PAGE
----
I am currently focused on creating a personalized learning model in my high school Literature and Composition classes. Thematic units and essential questions are in place, department standards and course learning targets are aligned, and our purpose is transparent. The classroom has flexible seating and provides an environment conducive to all learners: three desks for traditional, independent work; tables for collaboration; a comfortable reading corner with a sofa and carpeting; several lamps for soft lighting; and a Smartboard and set of six Chromebooks to support our technical needs. The personalized class still presents traditional literary content, English skills to practice, and a set of standards to guide expectations, but students have the opportunity to delve deeper into concepts and work beyond comprehension of the material. I hope to create an efficient workflow by checking daily progress and collaborating with learners to determine reasonable timelines for completion and sharing of the artifacts they create. My primary role is to facilitate learning by supporting innovation, providing immediate feedback, asking open-ended questions, and listening as students talk themselves through creative insecurity. In the personalized model, students and the teacher have the autonomy, space, and time to produce enduring learning experiences. If I want my classes to be truly learner-centered, I have to release control and trust in three questions to guide our journey: What if? Why not? So what? I anticipate powerful answers.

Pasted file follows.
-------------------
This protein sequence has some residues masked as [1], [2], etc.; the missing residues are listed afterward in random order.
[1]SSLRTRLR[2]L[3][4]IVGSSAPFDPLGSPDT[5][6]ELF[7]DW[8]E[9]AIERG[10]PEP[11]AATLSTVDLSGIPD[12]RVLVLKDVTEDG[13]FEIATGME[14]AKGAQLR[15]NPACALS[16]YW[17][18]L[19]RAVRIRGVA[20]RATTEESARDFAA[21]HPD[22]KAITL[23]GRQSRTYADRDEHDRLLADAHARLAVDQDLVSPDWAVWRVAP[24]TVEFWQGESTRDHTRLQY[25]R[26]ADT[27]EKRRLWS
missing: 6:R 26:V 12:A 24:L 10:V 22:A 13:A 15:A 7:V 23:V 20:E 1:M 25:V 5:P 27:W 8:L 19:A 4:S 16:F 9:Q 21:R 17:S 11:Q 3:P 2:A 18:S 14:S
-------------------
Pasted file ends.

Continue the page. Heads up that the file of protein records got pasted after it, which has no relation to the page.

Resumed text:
Brian Durst has been gathering wisdom from colleagues and creating memories with students for nearly two decades in the classroom–a learner-centered, educational clubhouse. He and his students learn with a purpose every day by asking, “What if? Why not? and So What?” Brian perseveres on an endless quest to promote a culture of learning through innovative engagement strategies, healthy grading practices, and assessment for learning. He was the recipient of the 2015 Herb Kohl Fellowship Award for his ability to inspire a love of learning in students and motivate others, and for leadership within and outside the classroom. After years of exploring PBL, differentiation, genius hour, and the paperless classroom, he is currently working with a personalized learning model in high school communication arts. Brian always seeks opportunities to network with other educators, share experiences, and advocate for students. He is a proud father of two, husband, and varsity baseball coach.
Grafton High School
Blog: Form of the Good https://formofthegood.wordpress.com/
Web Page: The GHS Clubhouse https://sites.google.com/a/grafton.k12.wi.us/the-ghs-clubhouse/
Class Twitter: @MrDurstGHS